For one, no one pays attention to the little people, the many orgs. Out there trying to make a difference. So even when the rich are quietly throwing their wealth around behind these many projects and orgs, the platform of these organizations usually aren’t uplifted without some promotional marketing that uses those with high profiles (fame).

      It is an ecosystem in an of itself. The bigger your personal profile, typically means you also earn more, you are more influential, and everyone wants a piece of you. If you decide to put your influence behind a project and its effort, how are you supposed to avoid lecturing anyone? It absurd to think it’s possible. At least I believe both H&M walk the talk as closely as they can, which I would argue comparatively? Could be less carbon emitting than you an your whole house hold if we were to take into accounts all the everyday things you and your family don’t do to be more environmentally conscious.

      How much money are YOU donating? How many people are YOU influencing to walk the walk? How many personal sacrifices have YOU made everyday to be more more environmentally friendly 365? And statistically, how would that measure up against him?

      You might think just bc he has $$ and lives in a big house that it’s more, but that’s not necessarily the case. Everyone is making some assumptions. I’m case of the private jet? If the PJ had other ppl on it outside of his security (often the case), the same CE would be released whether he was on it or not, and remains the same if he were taking a commercial jet. PJs are often used like carpooling, only they’re flying.

      And the fact he these few and far between privet jet trips are still being used as a stick to beat H&M with, when when they used it was in the think of British aggression against a postpartum Meghan is absurd.

      I’m sure everyone here is lecturing someone in their lives about a walk they themselves often stumble in living up to everyday.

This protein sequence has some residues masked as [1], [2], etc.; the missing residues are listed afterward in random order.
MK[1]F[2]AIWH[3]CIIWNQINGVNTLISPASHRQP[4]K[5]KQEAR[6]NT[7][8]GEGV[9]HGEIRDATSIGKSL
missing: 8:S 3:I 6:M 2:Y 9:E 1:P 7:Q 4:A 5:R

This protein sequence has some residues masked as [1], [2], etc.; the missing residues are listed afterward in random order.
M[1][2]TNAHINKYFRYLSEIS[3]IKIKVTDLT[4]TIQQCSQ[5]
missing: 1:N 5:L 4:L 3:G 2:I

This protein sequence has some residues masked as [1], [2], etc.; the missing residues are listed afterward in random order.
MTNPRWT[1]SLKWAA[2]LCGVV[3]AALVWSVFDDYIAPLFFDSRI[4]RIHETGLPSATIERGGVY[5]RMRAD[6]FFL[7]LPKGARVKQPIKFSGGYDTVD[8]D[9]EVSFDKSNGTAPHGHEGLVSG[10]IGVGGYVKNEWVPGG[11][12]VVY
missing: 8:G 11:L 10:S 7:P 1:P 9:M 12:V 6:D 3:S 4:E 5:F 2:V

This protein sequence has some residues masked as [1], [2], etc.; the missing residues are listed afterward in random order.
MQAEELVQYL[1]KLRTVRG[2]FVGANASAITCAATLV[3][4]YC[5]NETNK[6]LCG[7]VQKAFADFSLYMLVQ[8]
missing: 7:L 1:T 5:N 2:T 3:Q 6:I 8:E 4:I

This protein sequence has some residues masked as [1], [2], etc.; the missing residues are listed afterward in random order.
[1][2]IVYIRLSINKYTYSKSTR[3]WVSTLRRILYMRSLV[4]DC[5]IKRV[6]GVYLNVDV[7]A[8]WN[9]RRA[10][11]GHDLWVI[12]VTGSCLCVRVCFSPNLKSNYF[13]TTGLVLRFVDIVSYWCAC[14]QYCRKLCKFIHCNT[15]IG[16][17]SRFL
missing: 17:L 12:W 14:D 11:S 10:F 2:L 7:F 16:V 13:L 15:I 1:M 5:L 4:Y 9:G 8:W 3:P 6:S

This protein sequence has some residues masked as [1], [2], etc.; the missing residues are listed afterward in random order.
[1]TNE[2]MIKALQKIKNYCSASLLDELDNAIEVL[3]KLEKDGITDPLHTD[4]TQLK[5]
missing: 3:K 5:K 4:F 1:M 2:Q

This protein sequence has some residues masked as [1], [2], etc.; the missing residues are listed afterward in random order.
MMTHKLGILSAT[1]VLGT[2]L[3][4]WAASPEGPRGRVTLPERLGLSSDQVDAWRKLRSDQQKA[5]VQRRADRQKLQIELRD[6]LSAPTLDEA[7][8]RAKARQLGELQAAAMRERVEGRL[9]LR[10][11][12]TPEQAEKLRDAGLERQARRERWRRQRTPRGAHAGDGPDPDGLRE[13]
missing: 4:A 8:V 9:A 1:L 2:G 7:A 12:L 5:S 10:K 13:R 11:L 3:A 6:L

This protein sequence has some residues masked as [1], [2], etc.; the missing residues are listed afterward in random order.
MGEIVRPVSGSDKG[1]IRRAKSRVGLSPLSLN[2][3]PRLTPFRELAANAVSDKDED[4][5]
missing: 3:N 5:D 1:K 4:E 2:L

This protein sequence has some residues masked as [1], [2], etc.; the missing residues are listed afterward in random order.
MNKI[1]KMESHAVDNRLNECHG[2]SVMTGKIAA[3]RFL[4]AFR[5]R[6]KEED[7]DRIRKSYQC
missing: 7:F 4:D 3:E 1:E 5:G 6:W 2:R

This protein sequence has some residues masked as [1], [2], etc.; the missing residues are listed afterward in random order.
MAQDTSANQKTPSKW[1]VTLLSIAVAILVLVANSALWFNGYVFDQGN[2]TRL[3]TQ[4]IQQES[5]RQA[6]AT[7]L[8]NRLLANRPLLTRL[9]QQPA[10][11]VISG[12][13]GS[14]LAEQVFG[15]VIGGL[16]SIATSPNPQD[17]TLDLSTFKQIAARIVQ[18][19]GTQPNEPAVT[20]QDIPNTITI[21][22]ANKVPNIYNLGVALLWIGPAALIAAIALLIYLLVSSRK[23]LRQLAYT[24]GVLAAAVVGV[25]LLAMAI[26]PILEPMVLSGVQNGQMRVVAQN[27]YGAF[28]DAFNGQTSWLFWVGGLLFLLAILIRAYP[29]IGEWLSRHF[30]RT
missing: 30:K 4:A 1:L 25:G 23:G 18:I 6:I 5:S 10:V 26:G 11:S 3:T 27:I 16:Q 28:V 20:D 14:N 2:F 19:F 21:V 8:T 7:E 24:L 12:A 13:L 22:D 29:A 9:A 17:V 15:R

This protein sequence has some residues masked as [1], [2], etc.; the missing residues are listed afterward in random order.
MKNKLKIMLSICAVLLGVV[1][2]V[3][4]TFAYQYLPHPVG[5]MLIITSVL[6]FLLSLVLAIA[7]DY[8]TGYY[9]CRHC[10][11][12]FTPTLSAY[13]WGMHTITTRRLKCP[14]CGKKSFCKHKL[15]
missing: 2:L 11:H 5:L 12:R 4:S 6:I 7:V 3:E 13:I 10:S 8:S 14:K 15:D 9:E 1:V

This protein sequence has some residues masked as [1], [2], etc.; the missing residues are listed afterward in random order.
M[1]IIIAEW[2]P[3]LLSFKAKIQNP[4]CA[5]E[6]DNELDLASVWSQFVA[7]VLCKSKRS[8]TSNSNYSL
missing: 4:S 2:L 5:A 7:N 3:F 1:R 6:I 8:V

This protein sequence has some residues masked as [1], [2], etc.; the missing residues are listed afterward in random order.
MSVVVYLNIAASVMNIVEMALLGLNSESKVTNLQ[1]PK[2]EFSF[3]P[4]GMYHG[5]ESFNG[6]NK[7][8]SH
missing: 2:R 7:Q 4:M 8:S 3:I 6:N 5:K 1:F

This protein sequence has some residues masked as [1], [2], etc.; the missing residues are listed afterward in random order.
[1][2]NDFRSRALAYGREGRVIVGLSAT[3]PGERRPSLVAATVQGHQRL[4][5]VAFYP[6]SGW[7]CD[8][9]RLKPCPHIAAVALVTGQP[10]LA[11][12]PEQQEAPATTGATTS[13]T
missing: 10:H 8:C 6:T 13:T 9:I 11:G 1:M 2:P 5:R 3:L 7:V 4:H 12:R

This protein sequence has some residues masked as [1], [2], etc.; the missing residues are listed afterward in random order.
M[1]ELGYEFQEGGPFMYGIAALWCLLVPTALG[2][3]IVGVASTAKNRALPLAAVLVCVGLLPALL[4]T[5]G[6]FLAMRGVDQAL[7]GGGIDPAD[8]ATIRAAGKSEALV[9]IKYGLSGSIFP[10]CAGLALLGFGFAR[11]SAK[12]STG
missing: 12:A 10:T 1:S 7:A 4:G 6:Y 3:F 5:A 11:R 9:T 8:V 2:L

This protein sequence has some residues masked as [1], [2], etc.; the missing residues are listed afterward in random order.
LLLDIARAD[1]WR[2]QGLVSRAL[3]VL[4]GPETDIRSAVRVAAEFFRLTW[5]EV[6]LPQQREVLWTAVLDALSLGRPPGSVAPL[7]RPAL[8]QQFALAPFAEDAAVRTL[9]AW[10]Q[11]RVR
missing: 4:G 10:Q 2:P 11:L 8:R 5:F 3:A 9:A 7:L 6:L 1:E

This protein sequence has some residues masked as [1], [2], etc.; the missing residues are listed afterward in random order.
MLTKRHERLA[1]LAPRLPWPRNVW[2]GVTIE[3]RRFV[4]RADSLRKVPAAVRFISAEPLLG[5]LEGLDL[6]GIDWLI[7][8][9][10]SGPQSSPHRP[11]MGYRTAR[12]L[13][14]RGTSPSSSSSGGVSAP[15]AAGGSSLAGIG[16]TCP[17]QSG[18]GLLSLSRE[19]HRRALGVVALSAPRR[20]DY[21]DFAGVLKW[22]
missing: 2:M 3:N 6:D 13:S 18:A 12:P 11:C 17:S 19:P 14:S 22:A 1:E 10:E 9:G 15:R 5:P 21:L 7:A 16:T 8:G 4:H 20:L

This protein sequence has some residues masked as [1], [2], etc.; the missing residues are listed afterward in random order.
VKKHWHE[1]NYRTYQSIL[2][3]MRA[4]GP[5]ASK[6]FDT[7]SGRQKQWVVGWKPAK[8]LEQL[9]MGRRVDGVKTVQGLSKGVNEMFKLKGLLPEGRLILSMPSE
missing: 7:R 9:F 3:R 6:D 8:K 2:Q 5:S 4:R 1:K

13. Julia K says:

    In buying the Montecito property Harry was ensuring the safety of his wife and child from previous credible death threats. Security and privacy are expensive, especially in California. Very few choices available to them . He chose what was available at the time that met their needs and budget.

    • Pink says:

      This argument doesn’t make sense, not just in relation to Harry but celebrities as a whole. Nobody “needs” 16 bathrooms. You can build smaller houses on private estates with security and it’ll meet the needs of 99% of those living there just as well as a larger house. Would probably even be easier to keep secure as there’s less of it to worry about and monitor. But people don’t want that. They want massive mansions and the wealth and trappings that go with it. Americans in particular are obsessed with square footage of properties, regardless of the impact on the environment.

  14. Jannie says:

    There goes entire Hollywood

  15. Oh says:

    Good king Harry

  16. Kimber says:

    By talking about the issues that are important they bring interest and money to agencies/companies that work in the area. So “lecturing” is important as well as following that up with action. Both money and attention is needed.

  17. Sorella says:

    Agree. I am MEH on both Harry and William or any Royal speaking on environment – their lifestyles don’t exactly scream conservation and I can’t take any of them seriously. The run with rich English or Hollywood crowds who all fly private, live in mansions, etc. . I like the Royals but I can’t take either one seriously on this – it would be me lecturing to others to live in an apartment when I’ve only ever lived in a house, they haven’t a real clue.

  18. Pink says:

    Firstly I will say that I actually like Harry, HOWEVER I don’t think any Royal can speak about this topic seriously given they’re all happy to hunt, fly all around the world unnecessarily and generally have a bigger carbon footprint than any of us. It’s great that he works with conservation charities but he’s always done this, same as the other royals and their various projects.

    This part of my comment isn’t targeted at Harry, it’s just a general observation. I find it ironic that it’s rich white people are the ones who have caused the problems in terms of the environment and conservation and yet they preach to everyone like it’s our fault.

  19. L4frimaire says:

    Harry is totally going to get slammed for hypocrisy on this one, but then he always is. This network looks very interesting though and will download it because I like nature documentaries and hope they have lots of diverse voices. Maybe he’ll turn his property into a self-sustainable compound and change all those bathrooms to composting toilets, lol. Who knows? I get why it’s difficult to reconcile people who have large houses with promoting environmentalism, but it’s better then the opposite. So if someone who owns a large house is more for preserving the environment rather then exploiting it, I’m all for it. Can they do much better and live more sustainably? Yes they can and I hope they do, but supporting these causes is a good thing. Time will tell about the actual impact but they’re just getting started.